Closed: 25th December, 1st January, 1st May

 

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Palazzo Grimani
Ramo Grimani, Castello 4858, 30122 Venezia

 

The palace, which was the residence of the Santa Maria Formosa branch of the Grimani family, originally was an ancient casa da stazio, a typical Venetian merchant residence featuring an inner courtyard, a loggia with a colonnade, and a garden. It was expanded in the sixteenth century and decorated with frescoes, marble and stucco that make it absolutely unique in Venice, more similar to its Roman counterparts of the time.
The monumental staircase by Federico Zuccari leads to the first floor piano nobile, where visitors may admire the Chamber of Callisto adorned with stuccoes by Giovanni da Udine, or the Chamber of Apollo, with frescoes by Francesco Salviati and stucco and grotesque decorations by Giovanni da Udine, the Foliage Room and Dining Room decorated with naturalistic motifs by Camillo Mantovano, the sumptuous fireplaces and the striking original Venetian floors.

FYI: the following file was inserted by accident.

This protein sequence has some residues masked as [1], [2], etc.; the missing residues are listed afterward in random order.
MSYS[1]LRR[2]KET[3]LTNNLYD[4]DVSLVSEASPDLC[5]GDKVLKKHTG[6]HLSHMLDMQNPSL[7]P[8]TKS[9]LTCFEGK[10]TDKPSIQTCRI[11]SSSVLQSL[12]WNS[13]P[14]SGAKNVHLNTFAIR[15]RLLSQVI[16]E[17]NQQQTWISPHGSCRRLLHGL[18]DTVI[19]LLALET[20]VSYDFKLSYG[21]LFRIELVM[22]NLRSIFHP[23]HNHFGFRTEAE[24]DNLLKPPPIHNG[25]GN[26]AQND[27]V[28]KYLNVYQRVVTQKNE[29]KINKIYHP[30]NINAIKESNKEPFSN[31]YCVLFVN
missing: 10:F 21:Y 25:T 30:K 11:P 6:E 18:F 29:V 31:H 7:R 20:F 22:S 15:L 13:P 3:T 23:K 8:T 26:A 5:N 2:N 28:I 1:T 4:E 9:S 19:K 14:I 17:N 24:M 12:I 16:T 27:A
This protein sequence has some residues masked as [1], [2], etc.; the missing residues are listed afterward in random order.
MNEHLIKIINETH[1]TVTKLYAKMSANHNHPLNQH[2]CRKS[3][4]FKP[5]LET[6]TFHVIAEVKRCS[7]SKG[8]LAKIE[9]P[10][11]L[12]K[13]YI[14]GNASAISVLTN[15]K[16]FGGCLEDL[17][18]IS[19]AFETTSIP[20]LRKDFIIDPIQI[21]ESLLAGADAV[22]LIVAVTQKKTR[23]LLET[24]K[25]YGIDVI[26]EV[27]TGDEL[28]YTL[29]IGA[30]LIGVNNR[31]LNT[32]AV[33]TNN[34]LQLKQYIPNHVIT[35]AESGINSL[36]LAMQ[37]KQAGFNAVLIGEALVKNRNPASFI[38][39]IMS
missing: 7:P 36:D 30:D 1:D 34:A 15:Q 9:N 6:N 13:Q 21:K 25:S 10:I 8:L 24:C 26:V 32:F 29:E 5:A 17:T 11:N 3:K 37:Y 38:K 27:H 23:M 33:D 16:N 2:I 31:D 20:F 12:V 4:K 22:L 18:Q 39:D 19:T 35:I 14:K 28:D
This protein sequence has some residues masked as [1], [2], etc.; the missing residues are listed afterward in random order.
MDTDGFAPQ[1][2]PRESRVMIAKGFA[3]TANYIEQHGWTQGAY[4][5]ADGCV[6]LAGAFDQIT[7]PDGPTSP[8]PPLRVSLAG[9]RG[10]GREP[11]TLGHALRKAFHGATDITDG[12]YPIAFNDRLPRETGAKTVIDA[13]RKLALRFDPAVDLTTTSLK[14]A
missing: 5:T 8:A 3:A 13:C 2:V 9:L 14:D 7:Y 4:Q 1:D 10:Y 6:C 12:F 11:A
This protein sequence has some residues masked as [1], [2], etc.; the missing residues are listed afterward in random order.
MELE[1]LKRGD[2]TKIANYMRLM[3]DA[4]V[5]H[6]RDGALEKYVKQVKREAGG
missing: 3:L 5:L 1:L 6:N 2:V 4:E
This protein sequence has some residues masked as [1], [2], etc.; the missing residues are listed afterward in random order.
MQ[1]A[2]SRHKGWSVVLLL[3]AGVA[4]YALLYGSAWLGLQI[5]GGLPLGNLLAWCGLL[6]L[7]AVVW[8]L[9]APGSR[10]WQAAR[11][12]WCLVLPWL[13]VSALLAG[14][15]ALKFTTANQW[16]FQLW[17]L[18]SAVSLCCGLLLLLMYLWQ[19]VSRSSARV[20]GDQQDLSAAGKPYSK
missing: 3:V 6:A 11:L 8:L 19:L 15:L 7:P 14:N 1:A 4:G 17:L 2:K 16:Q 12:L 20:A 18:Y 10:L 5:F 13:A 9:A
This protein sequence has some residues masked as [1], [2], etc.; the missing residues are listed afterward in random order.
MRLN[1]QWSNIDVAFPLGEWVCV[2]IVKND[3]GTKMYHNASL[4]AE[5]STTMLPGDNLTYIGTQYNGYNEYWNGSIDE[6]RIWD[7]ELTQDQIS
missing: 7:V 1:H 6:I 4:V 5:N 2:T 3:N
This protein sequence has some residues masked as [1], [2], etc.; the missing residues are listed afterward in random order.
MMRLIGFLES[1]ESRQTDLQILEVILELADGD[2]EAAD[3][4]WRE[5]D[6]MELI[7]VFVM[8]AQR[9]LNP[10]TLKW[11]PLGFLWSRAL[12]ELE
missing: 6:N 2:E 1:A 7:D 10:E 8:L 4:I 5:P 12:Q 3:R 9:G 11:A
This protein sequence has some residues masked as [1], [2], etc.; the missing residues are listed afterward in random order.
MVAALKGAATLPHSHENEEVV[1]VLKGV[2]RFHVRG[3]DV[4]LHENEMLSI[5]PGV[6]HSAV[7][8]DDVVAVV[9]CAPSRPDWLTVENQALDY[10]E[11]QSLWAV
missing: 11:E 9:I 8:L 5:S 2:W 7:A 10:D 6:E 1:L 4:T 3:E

The precious collection of ancient marbles, to which Palazzo Grimani owed its fame, was exhibited in the various rooms and in particular in the Tribuna, specifically designed with an architectural structure of niches and shelves that created a spectacular installation for the over one hundred and thirty Greek and Roman sculptures. In 1587, a significant part of the collected was bequeathed by Giovanni Grimani to the Serenissima Republic of Venice, with instructions that the works should be exhibited to the public in the anteroom of the Libreria Marciana, the original structure of which may still be seen today. Part of the collection is now preserved in the adjacent National Archaeological Museum.
One of the rooms displays the triptych with the “Visions of the Hereafter” by Hieronymous Bosch.

Information:
Open: Monday 8:15 am – 2:00 pm (last entrance 1:15 pm) / from Tuesday to Sunday 8:15 am – 7:15 pm (last entrance 6:30 pm)
Closed: 25th December, 1st January, 1st May